Rocks and minerals

Marmur


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In the Mendeleev table, we have 118 elements, of which our planet is more or less composed. Some are found in the lithosphere in large quantities, e.g. oxygen and silicon, some slightly less often than aluminium, iron, calcium, sodium, potassium, magnesium, and others in trace amounts. The part is obtained only in laboratory conditions.

Minerals

The mineral is an element or a simple chemical compound with specific chemical and physical properties that arose in nature through natural processes. In other words, it is the simplest, crystalline fragment of the lithosphere. There are primary and secondary minerals that transform from primary ones. Only 200 minerals out of 4,000 currently known form 99% of the lithosphere. We call them rock-forming minerals – these are, for example, feldspar, quartz, mica, dolomite and calcite. The remaining 3,700 occur in a fraction of the rocks, their exploitation is possible only because they form clusters fold.

There are also simple compounds in the environment that we call mineral substances. They differ from minerals in that they have no crystal structure. Examples of these are ozokerite, amber, volcanic glaze, mercury, oil and natural gas.

Rocks

Rock is a collection of minerals. They can be homogeneous or heterogeneous. We divide them into:

  • sedimentary rocks
  • igneous rocks
  • metamorphic rocks

Sedimentary rocks

Sedimentary rocks are formed on the Earth’s surface in the processes of weathering, sedimentation and diagenesis, i.e. the transformation of loose rocks into dense. They are considered secondary rocks. They cover 75% of our planet, but with a thin layer that is only 5% in the lithosphere.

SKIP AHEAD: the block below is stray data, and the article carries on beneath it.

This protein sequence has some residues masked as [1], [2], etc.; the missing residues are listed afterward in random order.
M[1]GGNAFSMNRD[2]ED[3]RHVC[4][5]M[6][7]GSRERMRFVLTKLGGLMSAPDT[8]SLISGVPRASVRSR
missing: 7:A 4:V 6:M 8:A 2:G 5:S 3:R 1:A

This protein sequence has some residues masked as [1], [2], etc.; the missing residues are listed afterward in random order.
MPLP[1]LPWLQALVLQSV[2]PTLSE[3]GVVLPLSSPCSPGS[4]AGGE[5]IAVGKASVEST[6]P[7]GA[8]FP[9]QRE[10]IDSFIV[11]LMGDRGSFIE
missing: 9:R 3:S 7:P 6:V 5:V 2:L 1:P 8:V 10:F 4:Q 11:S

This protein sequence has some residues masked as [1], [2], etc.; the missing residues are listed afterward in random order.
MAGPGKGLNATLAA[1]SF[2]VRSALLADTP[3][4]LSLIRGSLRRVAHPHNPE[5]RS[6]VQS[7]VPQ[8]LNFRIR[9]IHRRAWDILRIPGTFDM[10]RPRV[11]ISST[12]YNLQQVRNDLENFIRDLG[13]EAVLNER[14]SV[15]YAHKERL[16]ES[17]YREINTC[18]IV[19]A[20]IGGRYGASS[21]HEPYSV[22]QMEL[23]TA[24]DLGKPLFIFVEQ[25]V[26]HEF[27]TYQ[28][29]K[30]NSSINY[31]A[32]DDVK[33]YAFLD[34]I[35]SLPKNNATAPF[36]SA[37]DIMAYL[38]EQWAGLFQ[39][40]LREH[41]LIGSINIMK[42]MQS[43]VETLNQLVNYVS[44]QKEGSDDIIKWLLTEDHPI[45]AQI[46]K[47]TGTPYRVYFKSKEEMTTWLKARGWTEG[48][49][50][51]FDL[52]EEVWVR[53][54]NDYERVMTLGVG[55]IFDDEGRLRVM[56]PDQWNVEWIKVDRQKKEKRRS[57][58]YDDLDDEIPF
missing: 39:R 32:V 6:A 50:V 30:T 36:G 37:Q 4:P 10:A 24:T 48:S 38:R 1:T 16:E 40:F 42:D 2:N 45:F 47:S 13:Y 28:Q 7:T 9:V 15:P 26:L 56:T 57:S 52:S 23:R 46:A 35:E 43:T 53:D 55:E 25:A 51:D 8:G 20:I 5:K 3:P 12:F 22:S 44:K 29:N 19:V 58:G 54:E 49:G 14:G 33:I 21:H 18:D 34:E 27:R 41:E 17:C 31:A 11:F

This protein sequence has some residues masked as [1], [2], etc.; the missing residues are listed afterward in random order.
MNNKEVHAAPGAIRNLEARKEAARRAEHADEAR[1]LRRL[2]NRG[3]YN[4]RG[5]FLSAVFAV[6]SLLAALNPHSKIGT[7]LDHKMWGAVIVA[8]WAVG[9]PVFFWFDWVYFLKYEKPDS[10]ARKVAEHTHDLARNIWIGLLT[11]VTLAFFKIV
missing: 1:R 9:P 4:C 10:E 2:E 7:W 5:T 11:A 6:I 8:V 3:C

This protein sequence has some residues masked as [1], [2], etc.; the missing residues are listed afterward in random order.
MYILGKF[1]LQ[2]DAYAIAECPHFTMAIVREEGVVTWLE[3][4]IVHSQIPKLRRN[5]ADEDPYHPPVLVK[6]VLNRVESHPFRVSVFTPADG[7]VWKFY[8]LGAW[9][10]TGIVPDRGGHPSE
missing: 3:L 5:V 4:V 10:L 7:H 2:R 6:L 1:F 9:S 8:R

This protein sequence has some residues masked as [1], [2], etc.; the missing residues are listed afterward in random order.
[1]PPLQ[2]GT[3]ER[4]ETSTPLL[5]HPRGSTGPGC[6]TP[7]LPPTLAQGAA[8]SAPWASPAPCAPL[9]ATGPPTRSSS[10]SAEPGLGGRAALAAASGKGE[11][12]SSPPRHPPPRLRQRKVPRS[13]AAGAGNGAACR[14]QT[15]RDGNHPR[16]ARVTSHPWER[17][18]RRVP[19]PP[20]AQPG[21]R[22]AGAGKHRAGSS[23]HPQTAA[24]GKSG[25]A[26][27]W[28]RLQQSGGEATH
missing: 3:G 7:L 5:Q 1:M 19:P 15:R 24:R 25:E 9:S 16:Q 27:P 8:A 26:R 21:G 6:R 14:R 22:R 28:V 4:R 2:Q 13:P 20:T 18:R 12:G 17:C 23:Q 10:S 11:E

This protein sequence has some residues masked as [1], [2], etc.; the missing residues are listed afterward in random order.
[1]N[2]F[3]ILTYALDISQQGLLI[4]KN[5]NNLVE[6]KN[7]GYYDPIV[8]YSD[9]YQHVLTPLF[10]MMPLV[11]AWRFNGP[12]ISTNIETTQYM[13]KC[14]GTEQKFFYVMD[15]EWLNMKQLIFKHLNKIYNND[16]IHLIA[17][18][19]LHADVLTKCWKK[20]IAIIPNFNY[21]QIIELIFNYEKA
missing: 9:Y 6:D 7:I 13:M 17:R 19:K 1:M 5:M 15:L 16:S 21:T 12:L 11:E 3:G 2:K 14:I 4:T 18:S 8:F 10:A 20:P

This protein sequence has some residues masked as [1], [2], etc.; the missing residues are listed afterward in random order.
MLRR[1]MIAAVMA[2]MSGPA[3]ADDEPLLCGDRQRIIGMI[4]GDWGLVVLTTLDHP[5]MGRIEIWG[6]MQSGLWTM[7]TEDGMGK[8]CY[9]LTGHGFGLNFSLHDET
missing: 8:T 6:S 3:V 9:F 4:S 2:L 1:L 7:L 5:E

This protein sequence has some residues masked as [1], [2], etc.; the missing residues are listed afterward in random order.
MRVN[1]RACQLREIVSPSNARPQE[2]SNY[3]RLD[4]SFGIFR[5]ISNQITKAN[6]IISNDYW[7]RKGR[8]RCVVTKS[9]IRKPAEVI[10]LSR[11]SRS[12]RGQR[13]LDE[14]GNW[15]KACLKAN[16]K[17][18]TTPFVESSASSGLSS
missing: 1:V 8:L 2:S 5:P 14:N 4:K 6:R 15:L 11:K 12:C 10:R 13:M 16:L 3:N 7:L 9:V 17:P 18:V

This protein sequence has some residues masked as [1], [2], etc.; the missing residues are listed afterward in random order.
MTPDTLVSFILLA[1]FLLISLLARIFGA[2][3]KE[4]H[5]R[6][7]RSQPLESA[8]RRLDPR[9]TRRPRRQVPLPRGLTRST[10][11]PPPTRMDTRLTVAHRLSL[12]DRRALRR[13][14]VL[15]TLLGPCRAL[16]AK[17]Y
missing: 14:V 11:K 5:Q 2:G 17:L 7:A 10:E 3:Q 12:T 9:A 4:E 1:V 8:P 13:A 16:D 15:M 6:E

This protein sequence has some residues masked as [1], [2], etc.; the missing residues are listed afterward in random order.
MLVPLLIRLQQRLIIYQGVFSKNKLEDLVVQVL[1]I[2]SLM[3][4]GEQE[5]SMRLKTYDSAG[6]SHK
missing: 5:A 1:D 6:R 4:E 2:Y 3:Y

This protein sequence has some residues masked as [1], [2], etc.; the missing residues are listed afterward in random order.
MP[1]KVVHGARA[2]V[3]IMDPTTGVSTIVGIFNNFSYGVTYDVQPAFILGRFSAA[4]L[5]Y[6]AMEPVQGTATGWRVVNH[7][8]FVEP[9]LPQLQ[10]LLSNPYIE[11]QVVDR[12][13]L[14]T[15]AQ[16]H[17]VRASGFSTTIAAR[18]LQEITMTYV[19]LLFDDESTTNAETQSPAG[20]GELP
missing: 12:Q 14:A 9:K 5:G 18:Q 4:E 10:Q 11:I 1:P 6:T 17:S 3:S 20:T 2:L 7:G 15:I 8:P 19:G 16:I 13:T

We divide sedimentary rocks into:

  • crumb rocks – are the result of weathering and diagenesis, e.g. sands, clays, gravels, conglomerates, sandstones, loess.
  • chemical rocks – for their formation, water solutions are needed, from which they precipitate or remain due to evaporation (evaporates), e.g. salt rocks, limestone, gypsum, dolomites, anhydrite.
  • organogenesis rocks – originating from dead sedimentation biomass at the bottom of water reservoirs or depressions, e.g. reef and shell limestone, bog ores, brown and hard coal, chalk, phosphate rock, peat.
Skała lessowa Przemysław Czopor [CC BY 3.0], via Wikimedia Commons, Loess rock Przemysław Czopor [CC BY 3.0], via Wikimedia Commons
Loess rock Przemysław Czopor [CC BY 3.0], via Wikimedia Commons
Skała gipsowa, By Verisimilus (Own work) [CC BY 3.0], via Wikimedia Commons, Gypsum rock, By Verisimilus (Own work) [CC BY 3.0], via Wikimedia Commons
Gypsum rock, By Verisimilus (Own work) [CC BY 3.0], via Wikimedia Commons
Węgiel kamienny, By Piotr Sosnowski (Own work) CC BY-SA 4.0, via Wikimedia Commons, Hard coal, By Piotr Sosnowski (Own work) CC BY-SA 4.0, via Wikimedia Commons
Hard coal, By Piotr Sosnowski (Own work) CC BY-SA 4.0, via Wikimedia Commons

Igneous rocks

Igneous rocks arise from volcanic and plutonic activities. Volcanism are magma’s motions, as well as its coagulation and crystallisation on the surface, and to some extent below the ground surface. Plutonism is the deep equivalent of volcanism. All igneous rocks are considered primitive.